At Stonyfield Farm, Londonderry, N.H., Amy Elkes, brand program and consumer insights manager, says the company tries to be as transparent as possible, “using our website to show our consumers the farms - and introduce them to the farmers - where we source many of our ingredients.

Giving shoppers what they want

Karoun Dairies is responding to customer demand for simple and natural ingredients with new products and packaging. Earlier this year, the company debuted a Mediterranean yogurt and a Mediterranean kefir cheese; a light cheese version will soon debut.

“All the health benefits (such as rBST-free, all-natural, probiotic, live and active cultures) are incorporated on the label and packaging,” Baghdassarian says. “Also, we have introduced our Indian Dairy line under the Gopi brand - Paneer cheese, Indian yogurts and Lassi yogurt drink.”

The company, notes Baghdassarian, is receiving more inquiries from consumers asking about the source of its milk and “what we put to culture or coagulate the milk.” Customers also ask about the source of the rennet or enzymes used in the cheese; if the rennet, enzymes or cultures used contain genetically modified organisms (GMO); how the cows are treated; do the cows pasture; and what is fed to the cows.

Lifeway Foods, Morton Grove, Ill., announced in April that its entire beverage line (probiotic kefir, frozen kefir, Helios, ProBugs and BioKefir) are enrolled in the non-profit Non-GMO Project. Once verified, the products will be able to be marketed under the non-GMO label.

“Enrolling in this program,” says Lifeway CEO Julie Smolyansky, “signals our commitment to producing real alternatives to conventional genetically modified products.”

In January, Stonyfield Farm re-branded its fat-free line as a 0% line. “We believe that consumers looking for a fat-free yogurt will more easily see our 0% fat positioning,” says Caroline Miron, brand manager, “and it definitely stands out more on the shelf.”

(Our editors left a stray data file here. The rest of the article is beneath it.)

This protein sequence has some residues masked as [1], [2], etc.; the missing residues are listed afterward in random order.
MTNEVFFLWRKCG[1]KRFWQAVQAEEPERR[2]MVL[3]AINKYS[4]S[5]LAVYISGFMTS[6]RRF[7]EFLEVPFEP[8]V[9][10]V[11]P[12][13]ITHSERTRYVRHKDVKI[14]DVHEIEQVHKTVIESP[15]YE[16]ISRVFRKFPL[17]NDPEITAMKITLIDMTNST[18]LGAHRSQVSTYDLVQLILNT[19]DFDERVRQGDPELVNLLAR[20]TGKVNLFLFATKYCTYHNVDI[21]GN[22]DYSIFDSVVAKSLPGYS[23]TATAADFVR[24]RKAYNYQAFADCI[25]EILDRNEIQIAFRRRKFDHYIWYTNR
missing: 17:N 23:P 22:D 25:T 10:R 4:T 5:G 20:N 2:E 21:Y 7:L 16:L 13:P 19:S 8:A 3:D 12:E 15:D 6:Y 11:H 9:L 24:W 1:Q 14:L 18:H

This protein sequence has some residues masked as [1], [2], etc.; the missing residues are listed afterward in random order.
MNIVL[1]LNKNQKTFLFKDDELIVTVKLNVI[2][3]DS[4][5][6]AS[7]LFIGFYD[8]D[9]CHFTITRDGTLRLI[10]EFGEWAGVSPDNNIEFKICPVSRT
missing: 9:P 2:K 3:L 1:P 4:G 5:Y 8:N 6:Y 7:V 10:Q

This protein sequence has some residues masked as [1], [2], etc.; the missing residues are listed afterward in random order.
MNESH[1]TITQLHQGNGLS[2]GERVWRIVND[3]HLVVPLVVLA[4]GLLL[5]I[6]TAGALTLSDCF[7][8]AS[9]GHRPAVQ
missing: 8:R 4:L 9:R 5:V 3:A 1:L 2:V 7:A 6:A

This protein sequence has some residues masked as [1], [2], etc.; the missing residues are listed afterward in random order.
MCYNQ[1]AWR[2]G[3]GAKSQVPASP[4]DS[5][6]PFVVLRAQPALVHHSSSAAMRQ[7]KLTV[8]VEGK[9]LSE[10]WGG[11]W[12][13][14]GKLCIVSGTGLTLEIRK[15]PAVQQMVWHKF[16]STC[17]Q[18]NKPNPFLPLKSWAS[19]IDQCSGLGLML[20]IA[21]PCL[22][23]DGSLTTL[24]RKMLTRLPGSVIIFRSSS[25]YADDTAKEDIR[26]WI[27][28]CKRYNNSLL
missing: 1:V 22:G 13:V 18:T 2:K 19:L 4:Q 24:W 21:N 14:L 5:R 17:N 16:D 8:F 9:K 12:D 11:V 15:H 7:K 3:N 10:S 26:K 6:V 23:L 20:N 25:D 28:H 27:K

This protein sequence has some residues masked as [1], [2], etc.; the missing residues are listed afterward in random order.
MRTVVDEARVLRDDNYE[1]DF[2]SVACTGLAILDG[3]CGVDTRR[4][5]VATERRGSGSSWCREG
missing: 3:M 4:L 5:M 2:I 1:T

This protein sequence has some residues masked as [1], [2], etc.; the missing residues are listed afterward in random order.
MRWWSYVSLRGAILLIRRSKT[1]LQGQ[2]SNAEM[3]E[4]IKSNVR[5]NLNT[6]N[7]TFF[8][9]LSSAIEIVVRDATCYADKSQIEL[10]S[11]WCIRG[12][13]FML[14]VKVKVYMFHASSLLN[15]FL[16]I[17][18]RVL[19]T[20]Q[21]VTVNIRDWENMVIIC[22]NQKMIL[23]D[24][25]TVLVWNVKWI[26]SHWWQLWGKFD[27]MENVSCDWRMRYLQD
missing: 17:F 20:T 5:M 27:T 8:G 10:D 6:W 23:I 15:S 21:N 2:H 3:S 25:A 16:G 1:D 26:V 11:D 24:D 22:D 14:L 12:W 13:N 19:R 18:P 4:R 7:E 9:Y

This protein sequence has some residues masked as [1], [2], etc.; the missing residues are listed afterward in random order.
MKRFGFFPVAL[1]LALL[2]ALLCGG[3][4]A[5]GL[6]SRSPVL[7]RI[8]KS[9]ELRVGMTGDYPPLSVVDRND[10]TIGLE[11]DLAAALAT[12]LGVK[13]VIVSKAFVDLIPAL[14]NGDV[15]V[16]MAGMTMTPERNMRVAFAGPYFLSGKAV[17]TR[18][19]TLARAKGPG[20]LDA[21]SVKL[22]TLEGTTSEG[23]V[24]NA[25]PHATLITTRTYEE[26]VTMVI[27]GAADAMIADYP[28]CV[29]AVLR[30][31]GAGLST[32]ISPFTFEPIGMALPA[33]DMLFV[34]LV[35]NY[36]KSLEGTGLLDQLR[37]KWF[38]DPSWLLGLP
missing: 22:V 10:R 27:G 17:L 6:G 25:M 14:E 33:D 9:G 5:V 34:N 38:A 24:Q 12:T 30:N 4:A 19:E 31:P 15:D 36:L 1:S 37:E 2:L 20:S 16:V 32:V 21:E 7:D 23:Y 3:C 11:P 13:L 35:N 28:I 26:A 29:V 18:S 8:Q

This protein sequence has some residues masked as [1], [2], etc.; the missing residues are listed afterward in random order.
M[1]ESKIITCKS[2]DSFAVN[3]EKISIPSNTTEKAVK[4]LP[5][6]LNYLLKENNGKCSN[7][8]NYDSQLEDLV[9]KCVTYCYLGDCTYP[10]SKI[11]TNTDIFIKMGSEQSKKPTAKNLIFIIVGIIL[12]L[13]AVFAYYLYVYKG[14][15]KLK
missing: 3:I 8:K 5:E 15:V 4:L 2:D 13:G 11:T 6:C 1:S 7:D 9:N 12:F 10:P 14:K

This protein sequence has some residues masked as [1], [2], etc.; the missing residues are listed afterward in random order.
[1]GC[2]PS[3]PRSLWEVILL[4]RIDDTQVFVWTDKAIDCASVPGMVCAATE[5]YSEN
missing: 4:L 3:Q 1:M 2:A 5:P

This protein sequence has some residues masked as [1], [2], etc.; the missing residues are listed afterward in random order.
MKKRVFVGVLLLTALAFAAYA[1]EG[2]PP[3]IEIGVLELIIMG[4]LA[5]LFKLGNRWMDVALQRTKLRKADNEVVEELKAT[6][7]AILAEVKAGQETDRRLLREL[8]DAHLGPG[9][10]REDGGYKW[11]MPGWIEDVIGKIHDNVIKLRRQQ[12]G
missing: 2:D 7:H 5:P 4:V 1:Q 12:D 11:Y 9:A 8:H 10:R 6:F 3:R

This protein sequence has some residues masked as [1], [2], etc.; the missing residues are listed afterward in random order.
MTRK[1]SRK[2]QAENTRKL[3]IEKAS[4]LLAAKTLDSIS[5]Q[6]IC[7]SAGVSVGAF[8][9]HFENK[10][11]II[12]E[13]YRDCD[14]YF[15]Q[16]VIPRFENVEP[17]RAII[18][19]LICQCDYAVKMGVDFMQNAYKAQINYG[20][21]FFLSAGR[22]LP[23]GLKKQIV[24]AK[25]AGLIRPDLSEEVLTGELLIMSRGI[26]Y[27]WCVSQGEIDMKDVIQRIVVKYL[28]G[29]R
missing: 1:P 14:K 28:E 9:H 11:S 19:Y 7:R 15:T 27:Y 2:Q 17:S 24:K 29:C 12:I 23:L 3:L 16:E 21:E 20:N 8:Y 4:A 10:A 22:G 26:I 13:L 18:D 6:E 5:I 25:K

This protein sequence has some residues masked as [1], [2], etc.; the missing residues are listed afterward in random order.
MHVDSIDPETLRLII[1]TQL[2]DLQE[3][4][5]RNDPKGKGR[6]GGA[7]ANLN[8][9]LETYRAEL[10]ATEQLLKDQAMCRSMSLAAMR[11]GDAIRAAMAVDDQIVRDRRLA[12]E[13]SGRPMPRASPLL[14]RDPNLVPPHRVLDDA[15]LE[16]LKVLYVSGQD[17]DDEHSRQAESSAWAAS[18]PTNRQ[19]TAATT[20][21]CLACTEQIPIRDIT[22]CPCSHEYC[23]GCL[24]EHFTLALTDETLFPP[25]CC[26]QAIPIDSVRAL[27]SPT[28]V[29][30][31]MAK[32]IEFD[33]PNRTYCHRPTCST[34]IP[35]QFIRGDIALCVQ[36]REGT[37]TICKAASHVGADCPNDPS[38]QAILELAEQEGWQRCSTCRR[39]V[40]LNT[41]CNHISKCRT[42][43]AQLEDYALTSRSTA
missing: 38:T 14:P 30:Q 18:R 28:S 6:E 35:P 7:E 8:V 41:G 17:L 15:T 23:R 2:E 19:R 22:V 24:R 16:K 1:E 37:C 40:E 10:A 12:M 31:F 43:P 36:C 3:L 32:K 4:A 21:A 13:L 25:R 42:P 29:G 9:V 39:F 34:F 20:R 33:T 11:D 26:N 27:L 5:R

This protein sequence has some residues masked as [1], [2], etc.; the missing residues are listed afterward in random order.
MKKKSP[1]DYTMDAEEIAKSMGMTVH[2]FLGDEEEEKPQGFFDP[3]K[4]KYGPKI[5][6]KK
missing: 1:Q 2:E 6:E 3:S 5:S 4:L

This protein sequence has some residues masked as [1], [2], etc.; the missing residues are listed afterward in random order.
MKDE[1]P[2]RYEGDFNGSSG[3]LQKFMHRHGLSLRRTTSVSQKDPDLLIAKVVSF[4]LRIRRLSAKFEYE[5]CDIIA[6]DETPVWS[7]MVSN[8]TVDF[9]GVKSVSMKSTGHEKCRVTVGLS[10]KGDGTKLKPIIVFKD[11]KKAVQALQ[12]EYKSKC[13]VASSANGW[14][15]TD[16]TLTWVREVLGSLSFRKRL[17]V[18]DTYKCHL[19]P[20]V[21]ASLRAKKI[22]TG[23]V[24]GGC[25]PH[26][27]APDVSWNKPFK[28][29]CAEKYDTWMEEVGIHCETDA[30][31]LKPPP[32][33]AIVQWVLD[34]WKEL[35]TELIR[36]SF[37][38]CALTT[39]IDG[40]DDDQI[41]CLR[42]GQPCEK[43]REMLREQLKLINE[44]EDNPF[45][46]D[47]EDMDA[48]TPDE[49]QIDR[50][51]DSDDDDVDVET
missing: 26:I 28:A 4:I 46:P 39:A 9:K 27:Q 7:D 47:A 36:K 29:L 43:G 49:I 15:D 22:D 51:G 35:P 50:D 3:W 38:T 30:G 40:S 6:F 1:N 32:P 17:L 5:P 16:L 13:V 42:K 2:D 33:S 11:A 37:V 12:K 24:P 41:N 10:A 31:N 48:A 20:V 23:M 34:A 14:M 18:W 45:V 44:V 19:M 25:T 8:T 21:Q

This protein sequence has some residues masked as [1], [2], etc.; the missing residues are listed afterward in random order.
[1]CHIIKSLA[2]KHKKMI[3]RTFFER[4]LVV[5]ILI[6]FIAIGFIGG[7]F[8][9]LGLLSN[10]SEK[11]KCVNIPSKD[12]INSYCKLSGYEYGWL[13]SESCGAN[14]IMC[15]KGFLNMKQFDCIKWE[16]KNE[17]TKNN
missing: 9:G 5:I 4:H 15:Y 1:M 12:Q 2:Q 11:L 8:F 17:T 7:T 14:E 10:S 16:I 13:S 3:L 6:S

Later this summer, the company will launch Oikos Organic low-fat drinkable Greek yogurt smoothies and two new flavors (honey fig and peach mango) of Oikos Organic 0% Greek yogurt. A low-fat certified Stonyfield Organic Activia is also on the horizon as well as a re-launch of its 0% Fat Smooth and Creamy SKUs in 100 calories per 6-ounce-serving. In frozen, consumers will see new Stonyfield Nonfat Organic frozen yogurt novelty bars dipped in organic dark chocolate in two flavors.

Manheim, Pa.-based Kreider Farms updated its milk labels this past year to include an rBST-free statement. In May, the company plans to launch a new upgraded ice cream container.

“It will state the ice cream is made using our own rBST-free milk and cream from our own cows,” explains Dave Andrews, vice president of sales and marketing. The old half-gallon container will be replaced by a 1.5 quart to better compete with others in the marketplace.

While consumers may not want synthetic hormones added to their dairy products, they are not opposed to other additives. OTA’s Haumann notes that a recent study (done in conjunction with KIWI Magazine) found that on average, more than six in 10 respondents said they would be more likely to buy an organic food fortified with any of the following: omega-3 (69%), calcium (67%), antioxidants (64%), vitamin D (63%) or probiotics (63%).

Kreider Farms’ Andrews says that perhaps even more important to consumers than what is, or isn’t, included in dairy products may be where it comes from.

“People want local,” he says. “We grow our own feed, produce our own milk and ice cream and deliver directly to local stores. We produce our milk and ice cream with the smallest carbon footprint possible.”

The Innovation Center for U.S. Dairy finds that there is a growing trend among adult dairy consumers. “[They] are more interested in local and fresh foods compared with organic,” says Miriam Erickson Brown, chair of the Health and Wellness committee for the Innovation Center for U.S. Dairy. “Consumers are associating better taste, quality and healthier products with local foods and beverages. They also are associating key dairy equities such as nostalgia and real people with local products,” says Brown, who is also the chief executive officer of Anderson Erickson Dairy, Des Moines, Iowa. 

April Miller is a Cleveland-based business writer. She wrote “The Ambassadors of Cheese” in the March 2011 Dairy Foods.